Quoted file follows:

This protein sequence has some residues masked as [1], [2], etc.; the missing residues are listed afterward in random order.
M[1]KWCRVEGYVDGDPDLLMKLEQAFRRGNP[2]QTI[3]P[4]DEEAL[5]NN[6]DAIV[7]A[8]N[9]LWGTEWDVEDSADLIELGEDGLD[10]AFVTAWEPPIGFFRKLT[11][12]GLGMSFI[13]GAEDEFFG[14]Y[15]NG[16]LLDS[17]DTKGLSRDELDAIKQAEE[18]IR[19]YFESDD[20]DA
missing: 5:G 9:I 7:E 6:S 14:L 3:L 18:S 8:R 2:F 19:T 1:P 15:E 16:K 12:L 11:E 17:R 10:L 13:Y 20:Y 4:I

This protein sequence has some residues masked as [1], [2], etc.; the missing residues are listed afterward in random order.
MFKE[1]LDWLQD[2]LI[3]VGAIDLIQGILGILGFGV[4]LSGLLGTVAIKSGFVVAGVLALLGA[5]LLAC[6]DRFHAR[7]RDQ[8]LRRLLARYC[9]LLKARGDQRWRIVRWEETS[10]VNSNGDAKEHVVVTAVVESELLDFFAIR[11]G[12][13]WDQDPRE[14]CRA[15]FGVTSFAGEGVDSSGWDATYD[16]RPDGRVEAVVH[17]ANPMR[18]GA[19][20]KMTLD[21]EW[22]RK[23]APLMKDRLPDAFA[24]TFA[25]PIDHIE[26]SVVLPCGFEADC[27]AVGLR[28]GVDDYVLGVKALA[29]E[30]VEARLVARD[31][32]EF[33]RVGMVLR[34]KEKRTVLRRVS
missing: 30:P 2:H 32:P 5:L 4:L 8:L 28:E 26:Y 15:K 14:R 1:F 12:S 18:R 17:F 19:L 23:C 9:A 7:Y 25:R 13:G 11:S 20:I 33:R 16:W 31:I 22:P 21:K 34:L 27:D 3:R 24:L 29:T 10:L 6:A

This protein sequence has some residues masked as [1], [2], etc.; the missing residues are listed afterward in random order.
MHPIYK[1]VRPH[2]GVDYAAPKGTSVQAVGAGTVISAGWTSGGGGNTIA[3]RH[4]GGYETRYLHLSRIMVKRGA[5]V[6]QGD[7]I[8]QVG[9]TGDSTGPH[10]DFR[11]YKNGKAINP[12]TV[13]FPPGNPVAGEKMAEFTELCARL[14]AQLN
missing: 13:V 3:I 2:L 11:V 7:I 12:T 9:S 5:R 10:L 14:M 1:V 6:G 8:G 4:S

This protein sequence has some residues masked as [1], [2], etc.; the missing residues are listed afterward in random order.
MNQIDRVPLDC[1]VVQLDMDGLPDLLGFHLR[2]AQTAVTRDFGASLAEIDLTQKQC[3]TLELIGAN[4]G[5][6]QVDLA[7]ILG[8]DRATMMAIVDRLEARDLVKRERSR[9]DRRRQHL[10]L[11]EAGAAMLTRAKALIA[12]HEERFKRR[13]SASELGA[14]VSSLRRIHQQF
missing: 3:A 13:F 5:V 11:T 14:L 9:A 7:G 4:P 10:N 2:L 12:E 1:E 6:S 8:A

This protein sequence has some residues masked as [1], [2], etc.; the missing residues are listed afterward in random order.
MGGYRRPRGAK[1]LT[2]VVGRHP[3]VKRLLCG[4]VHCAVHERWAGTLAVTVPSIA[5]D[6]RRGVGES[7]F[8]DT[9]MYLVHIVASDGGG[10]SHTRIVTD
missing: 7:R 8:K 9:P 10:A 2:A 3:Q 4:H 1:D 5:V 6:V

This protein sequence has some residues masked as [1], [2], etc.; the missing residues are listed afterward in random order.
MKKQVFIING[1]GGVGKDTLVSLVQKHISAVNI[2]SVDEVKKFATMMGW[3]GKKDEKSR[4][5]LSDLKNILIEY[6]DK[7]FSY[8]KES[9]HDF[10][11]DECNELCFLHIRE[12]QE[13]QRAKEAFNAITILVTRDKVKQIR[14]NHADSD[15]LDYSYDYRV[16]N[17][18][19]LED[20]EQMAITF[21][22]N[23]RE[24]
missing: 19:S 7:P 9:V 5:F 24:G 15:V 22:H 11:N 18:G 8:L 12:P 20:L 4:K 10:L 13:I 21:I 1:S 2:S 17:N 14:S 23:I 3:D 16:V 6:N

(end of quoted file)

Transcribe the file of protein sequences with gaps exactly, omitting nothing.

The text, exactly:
This protein sequence has some residues masked as [1], [2], etc.; the missing residues are listed afterward in random order.
M[1]KWCRVEGYVDGDPDLLMKLEQAFRRGNP[2]QTI[3]P[4]DEEAL[5]NN[6]DAIV[7]A[8]N[9]LWGTEWDVEDSADLIELGEDGLD[10]AFVTAWEPPIGFFRKLT[11][12]GLGMSFI[13]GAEDEFFG[14]Y[15]NG[16]LLDS[17]DTKGLSRDELDAIKQAEE[18]IR[19]YFESDD[20]DA
missing: 5:G 9:I 7:E 6:S 14:L 3:L 18:S 8:R 2:F 19:T 1:P 15:E 16:K 12:L 11:E 17:R 10:L 13:Y 20:Y 4:I

This protein sequence has some residues masked as [1], [2], etc.; the missing residues are listed afterward in random order.
MFKE[1]LDWLQD[2]LI[3]VGAIDLIQGILGILGFGV[4]LSGLLGTVAIKSGFVVAGVLALLGA[5]LLAC[6]DRFHAR[7]RDQ[8]LRRLLARYC[9]LLKARGDQRWRIVRWEETS[10]VNSNGDAKEHVVVTAVVESELLDFFAIR[11]G[12][13]WDQDPRE[14]CRA[15]FGVTSFAGEGVDSSGWDATYD[16]RPDGRVEAVVH[17]ANPMR[18]GA[19][20]KMTLD[21]EW[22]RK[23]APLMKDRLPDAFA[24]TFA[25]PIDHIE[26]SVVLPCGFEADC[27]AVGLR[28]GVDDYVLGVKALA[29]E[30]VEARLVARD[31][32]EF[33]RVGMVLR[34]KEKRTVLRRVS
missing: 30:P 2:H 32:P 5:L 4:L 8:L 28:E 26:Y 15:K 14:R 1:F 12:S 18:R 17:F 19:L 23:C 9:A 7:Y 25:R 13:G 11:S 20:I 33:R 16:W 31:I 22:P 21:K 34:L 27:D 3:R 24:L 29:T 10:L 6:A

This protein sequence has some residues masked as [1], [2], etc.; the missing residues are listed afterward in random order.
MHPIYK[1]VRPH[2]GVDYAAPKGTSVQAVGAGTVISAGWTSGGGGNTIA[3]RH[4]GGYETRYLHLSRIMVKRGA[5]V[6]QGD[7]I[8]QVG[9]TGDSTGPH[10]DFR[11]YKNGKAINP[12]TV[13]FPPGNPVAGEKMAEFTELCARL[14]AQLN
missing: 13:V 3:I 2:L 11:V 7:I 12:T 9:S 5:R 10:L 14:M 1:V 6:G 8:G 4:S

This protein sequence has some residues masked as [1], [2], etc.; the missing residues are listed afterward in random order.
MNQIDRVPLDC[1]VVQLDMDGLPDLLGFHLR[2]AQTAVTRDFGASLAEIDLTQKQC[3]TLELIGAN[4]G[5][6]QVDLA[7]ILG[8]DRATMMAIVDRLEARDLVKRERSR[9]DRRRQHL[10]L[11]EAGAAMLTRAKALIA[12]HEERFKRR[13]SASELGA[14]VSSLRRIHQQF
missing: 3:A 13:F 5:V 11:T 14:L 9:A 7:G 4:P 10:N 2:L 12:E 1:E 6:S 8:A

This protein sequence has some residues masked as [1], [2], etc.; the missing residues are listed afterward in random order.
MGGYRRPRGAK[1]LT[2]VVGRHP[3]VKRLLCG[4]VHCAVHERWAGTLAVTVPSIA[5]D[6]RRGVGES[7]F[8]DT[9]MYLVHIVASDGGG[10]SHTRIVTD
missing: 7:R 8:K 9:P 10:A 2:A 3:Q 4:H 1:D 5:V 6:V

This protein sequence has some residues masked as [1], [2], etc.; the missing residues are listed afterward in random order.
MKKQVFIING[1]GGVGKDTLVSLVQKHISAVNI[2]SVDEVKKFATMMGW[3]GKKDEKSR[4][5]LSDLKNILIEY[6]DK[7]FSY[8]KES[9]HDF[10][11]DECNELCFLHIRE[12]QE[13]QRAKEAFNAITILVTRDKVKQIR[14]NHADSD[15]LDYSYDYRV[16]N[17][18][19]LED[20]EQMAITF[21][22]N[23]RE[24]
missing: 19:S 7:P 9:V 5:F 24:G 15:V 22:H 11:N 18:G 8:L 12:P 20:L 4:K 10:L 13:I 21:I 1:S 2:S 17:N 14:S 23:I 3:D 16:V 6:N